NetWellness is a global, community service providing quality, unbiased health information from our partner university faculty. NetWellness is commercial-free and does not accept advertising.
Wednesday, January 18, 2017
A Small Bump After a Biopsy
Quite a while back, toward the beginning of the year, I had a fairly nasty respiratory virus that (I assume) resulted in a swelling of my hard palate. I awoke one morning to find a swollen bump/lump on the left side of it that was hard and hurt a little when touched. Over a month went by and the swelling had gone down some but a small lump remained that worried me. I went to an ENT, who said to give it some more time and it should go away. It did not go away so I returned and the ENT said it was probably nothing to worry about because it was very small, but he would do a biopsy if it would make me feel better to know for sure, so I agreed. This small lump was off to the left side of the hard palate ridge. He did not do an incisional biopsy, instead he used that hole-punch type mechanism and took three or four large pieces out of my hard palate mucosa. He then applied the cauterizing agent and I went on home. The results came back that I had some inflamed minor salivary gland but that was all, which was good news! Well, it has been about four months since that biopsy, and even though it healed very quickly and very well, there is a hard knot right at the site where the biopsy was performed, and swelling around it. It doesn`t really hurt, but is a little tender if I rub it with my finger. When I look at it with a dental mirror and bathroom mirror (help from a flashlight) it doesn`t really look red or anything, just raised. Is this a common thing to happen after a hard palate biopsy of this type? Will it eventually go away? What I am afraid of is that something was missed during the biopsy, and has grown larger since. It just worries me not knowing for sure. Any advice would be greatly appreciated. Thanks.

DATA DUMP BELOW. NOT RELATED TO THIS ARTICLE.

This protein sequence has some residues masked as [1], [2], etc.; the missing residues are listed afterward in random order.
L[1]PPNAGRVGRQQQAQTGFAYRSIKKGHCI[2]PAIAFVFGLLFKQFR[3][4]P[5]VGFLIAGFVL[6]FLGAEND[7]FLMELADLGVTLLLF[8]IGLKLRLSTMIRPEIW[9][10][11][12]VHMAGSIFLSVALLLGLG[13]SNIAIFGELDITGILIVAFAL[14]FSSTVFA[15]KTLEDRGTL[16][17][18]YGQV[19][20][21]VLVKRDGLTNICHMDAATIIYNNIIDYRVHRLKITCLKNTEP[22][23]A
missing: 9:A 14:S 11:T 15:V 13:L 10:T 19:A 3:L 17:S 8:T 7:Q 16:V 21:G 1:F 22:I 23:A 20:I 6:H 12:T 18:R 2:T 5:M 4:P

I am not able to answer that question as it pertains to your individual situation. It is reasonable, however, to have your ENT physician or an oral surgeon re-examine that area and provide you with additional input and answer your concerns, including whether or not another biopsy is warranted.
Amit Agrawal, MD
Associate Professor of Otolaryngology
College of Medicine
The Ohio State University